For Goldner and Polavarapu, it will be important to further evaluate which patients need molecular testing to guide clinical decision making.  “Is molecular testing needed for every individual,” they ask, “or is there any subset of individuals who are best suitable for molecular testing?”

“Our analysis showed a significant improvement in the benign call rate with the Afirma GSC as compared to no molecular testing, as well as a significant increase in confirmed malignancies among those patients who did go to surgery when utilizing the test.”

Whitney Goldner, MD, professor, Department of Internal Medicine, Division of Diabetes, Endocrinology, and Metabolism, University of Nebraska Medical Center, Omaha, Neb.

Indeed, further studies may speak to the need for personalized care but for now, this study reinforces the clinical utility of molecular testing to reduce unnecessary surgeries in patients with indeterminate thyroid nodule cytology, as compared to the use of no molecular testing.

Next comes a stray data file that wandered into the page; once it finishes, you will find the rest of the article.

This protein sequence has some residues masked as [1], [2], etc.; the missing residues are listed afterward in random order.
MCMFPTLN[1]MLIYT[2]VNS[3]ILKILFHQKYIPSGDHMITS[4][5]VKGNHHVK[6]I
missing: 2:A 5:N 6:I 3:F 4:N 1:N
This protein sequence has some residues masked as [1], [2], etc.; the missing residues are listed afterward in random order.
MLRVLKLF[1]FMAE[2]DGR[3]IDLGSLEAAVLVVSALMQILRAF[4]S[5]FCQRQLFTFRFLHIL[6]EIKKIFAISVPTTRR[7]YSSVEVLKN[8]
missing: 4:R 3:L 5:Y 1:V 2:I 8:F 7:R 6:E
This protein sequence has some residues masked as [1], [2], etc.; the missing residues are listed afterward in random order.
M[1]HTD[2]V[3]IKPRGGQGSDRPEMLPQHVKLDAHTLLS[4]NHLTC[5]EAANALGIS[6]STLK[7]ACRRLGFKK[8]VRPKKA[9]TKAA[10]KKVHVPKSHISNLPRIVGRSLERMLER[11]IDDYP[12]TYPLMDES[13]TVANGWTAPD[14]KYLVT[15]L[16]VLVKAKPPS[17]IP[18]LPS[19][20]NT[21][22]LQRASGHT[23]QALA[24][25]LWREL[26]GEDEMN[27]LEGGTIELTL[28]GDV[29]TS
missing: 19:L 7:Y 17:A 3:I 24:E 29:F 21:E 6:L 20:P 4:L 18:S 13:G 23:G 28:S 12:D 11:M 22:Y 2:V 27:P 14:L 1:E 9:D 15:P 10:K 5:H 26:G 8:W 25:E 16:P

“Our analysis showed a significant improvement in the benign call rate with the Afirma GSC as compared to no molecular testing, as well as a significant increase in confirmed malignancies among those patients who did go to surgery when utilizing the test,” Goldner says. “Additionally, the test demonstrated high sensitivity and [negative predictive value], and we saw enhanced specificity and PPV with the GSC test as compared to the GEC, which is all consistent with prior studies. Overall, these results demonstrate the value and accuracy of GSC testing in the diagnostic management of cytologically indeterminate thyroid nodules.”

Bagley is the senior editor of Endocrine News. He researched, compiled, and wrote the 2021 Progress Report in the December issue.